More shots were fired in the Australian exchange-traded funds (ETF) fee wars last week as the world’s two biggest players in the space slashed prices.
Morningstar reported that both the Blackrock-owned iShares and Vanguard sliced fees by 40 per cent and 30 per cent, respectively, on their core Australian equities ETF products last week.
Vanguard’s A$3.6 billion Australian Shares Index ETF now costs investors just 0.10 per cent (down from 0.14 per cent) while the A$1.2 billion iShares ETF fee fell from 0.15 per cent to 0.09 per cent last week.
Both Vanguard and BlackRock said rising funds under management in their respective products was driving the significant price discounts.
In a release, Christian Obrist, head of BlackRock’s iShares business in Australia, said: “This change is part of the regular review of our pricing strategy, reflecting our continued growth and ability to leverage our scale for the benefits of clients.”
However, Morningstar associate director manager research, Alexander Prineas, said the outlandish success of the recently-launched bargain basement-priced BetaShares Australian core equities ETF was likely a factor.
BetaShares has gathered about A$500 million in its Australia 200 ETF – priced at 0.07 per cent – since launch last May.
Prineas said with iShares and Vanguard now chasing BetaShares down the fee ladder, the largest and oldest Australian shares ETF – the A$3.9 billion State Street SPDR S&P/ASX 200 – would come under pricing pressure.
“Incumbent providers face the tough decision of whether to follow with their own fee reductions to entice inflows, but potentially sacrificing some profit on the existing book of funds under management; or, maintain fees and profits, but potentially sacrifice new inflows,” he said.
“That’s a particularly tough choice for SPDR because STW is the largest and longest running ETF in Australia. It also remains one of the most liquid ETFs thanks to its size and the fact that it tracks the most widely used benchmark, the S&P/ASX 200 index. But STW is now priced notably above other rivals.”
While BetaShares products are not available on the NZX, the fast-growing Australian ETF provider has eyed up the NZ market. The firm was searching for a NZ head of distribution last year but has yet to appoint anyone.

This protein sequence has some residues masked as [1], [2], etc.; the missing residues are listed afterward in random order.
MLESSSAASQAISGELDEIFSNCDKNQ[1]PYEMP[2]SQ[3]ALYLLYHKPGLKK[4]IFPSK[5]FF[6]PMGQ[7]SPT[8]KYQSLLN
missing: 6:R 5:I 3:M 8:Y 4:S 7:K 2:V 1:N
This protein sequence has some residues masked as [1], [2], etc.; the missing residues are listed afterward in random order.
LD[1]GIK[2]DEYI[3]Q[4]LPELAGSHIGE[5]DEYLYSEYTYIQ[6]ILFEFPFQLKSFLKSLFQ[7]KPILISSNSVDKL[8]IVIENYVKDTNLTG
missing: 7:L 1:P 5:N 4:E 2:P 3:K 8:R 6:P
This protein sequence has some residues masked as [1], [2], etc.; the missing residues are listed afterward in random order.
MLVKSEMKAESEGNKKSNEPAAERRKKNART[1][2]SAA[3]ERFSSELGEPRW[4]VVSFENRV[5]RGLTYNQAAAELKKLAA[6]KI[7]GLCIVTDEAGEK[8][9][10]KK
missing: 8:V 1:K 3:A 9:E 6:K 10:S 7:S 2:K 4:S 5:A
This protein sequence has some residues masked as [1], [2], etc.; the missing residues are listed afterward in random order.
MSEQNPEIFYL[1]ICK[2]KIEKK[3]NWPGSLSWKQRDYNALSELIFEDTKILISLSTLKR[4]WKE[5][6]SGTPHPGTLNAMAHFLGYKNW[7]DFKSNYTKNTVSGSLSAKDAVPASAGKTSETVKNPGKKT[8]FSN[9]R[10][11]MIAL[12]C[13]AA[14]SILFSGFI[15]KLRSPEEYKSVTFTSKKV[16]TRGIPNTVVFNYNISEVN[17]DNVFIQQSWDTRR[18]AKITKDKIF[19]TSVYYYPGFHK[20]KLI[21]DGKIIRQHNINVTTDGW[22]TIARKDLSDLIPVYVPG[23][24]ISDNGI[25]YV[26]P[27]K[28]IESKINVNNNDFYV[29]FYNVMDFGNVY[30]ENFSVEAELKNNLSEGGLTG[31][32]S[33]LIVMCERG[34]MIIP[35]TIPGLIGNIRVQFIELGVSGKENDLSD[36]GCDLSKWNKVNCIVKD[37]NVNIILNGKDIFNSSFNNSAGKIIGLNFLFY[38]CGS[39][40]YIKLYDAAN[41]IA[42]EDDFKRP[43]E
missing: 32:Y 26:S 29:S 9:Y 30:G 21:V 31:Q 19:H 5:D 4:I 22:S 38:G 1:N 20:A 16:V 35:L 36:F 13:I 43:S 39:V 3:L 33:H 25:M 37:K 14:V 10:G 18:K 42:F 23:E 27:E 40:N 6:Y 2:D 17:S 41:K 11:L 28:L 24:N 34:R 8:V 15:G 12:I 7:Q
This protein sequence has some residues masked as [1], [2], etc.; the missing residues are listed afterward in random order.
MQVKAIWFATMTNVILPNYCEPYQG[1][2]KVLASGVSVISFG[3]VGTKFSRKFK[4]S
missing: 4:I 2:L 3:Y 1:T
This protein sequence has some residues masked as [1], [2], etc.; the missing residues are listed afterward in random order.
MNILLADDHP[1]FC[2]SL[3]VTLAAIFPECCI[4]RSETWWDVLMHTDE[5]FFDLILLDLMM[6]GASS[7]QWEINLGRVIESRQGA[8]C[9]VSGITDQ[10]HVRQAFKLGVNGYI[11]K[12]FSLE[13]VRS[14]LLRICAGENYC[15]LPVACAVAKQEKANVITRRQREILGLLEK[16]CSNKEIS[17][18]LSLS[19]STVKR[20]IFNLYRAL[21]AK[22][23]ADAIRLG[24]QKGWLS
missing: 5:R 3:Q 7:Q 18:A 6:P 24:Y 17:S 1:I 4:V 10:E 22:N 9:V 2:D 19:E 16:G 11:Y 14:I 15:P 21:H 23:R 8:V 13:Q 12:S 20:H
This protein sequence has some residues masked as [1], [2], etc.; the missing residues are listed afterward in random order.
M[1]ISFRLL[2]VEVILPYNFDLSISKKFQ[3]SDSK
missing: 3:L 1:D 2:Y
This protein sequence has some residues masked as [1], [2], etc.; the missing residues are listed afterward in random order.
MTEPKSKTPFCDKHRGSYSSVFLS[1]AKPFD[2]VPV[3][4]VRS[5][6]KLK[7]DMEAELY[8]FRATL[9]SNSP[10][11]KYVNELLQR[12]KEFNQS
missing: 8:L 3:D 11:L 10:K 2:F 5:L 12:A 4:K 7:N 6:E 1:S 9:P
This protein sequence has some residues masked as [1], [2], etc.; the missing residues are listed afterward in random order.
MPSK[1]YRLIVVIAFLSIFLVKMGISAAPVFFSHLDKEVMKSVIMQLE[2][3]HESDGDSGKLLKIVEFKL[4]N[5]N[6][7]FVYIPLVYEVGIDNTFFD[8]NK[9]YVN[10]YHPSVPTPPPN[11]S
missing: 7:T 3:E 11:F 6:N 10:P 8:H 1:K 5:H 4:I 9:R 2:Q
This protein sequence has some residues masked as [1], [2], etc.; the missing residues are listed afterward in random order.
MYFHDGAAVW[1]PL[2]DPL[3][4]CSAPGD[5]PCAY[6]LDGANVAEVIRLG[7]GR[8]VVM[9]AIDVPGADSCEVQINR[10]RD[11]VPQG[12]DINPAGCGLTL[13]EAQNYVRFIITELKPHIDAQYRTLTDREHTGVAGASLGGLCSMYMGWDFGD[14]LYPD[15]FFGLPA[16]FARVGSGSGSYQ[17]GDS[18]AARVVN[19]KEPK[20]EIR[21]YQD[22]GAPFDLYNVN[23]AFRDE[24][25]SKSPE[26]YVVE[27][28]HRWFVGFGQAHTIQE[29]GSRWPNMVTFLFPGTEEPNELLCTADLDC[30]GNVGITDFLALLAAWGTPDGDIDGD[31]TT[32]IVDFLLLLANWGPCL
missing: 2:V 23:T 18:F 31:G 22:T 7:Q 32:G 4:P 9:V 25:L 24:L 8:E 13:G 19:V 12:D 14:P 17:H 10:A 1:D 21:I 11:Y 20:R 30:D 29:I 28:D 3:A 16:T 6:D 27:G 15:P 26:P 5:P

Both Vanguard and iShares serve as underlying managers across most of the 31 NZX-owned Smartshares ETFs. The Smartshares products, which include a handful of in-house managed funds, range in price from about 0.3 to 0.75 per cent.
As at the end of May, Smartshares reported about $2.8 billion in funds under management, of which $1.8 billion was sourced from related NZX firm, SuperLife, and the remainder from external investors.
Since launching last month, the new suite of eight i-Shares managed Smartshares ETFs have collected more than $20 million from investors.
Also last week, iShares’ Obrist tipped the global bond ETF market to double over the next five years after reaching US$1 trillion in total funds under management this June.
“Global bond ETF assets are well positioned to double to US$2 trillion by 2024,” Obrist said in a release. “Investors are increasingly looking for alternative investment options to act as a shock absorber to their portfolios during periods of market volatility.”
Fixed income has been a relative laggard in the ETF product space – where it represents less than 1 per cent of the US$105 trillion global bond market – but he said conditions were ripe for rapid growth.
“It took nearly two decades for bond ETFs to surpass $US1 trillion in global assets, however, I believe the next leg of growth will be swifter,” Obrist said.
Smartshares included the iShares global bond index fund in the bundle of June ETF releases.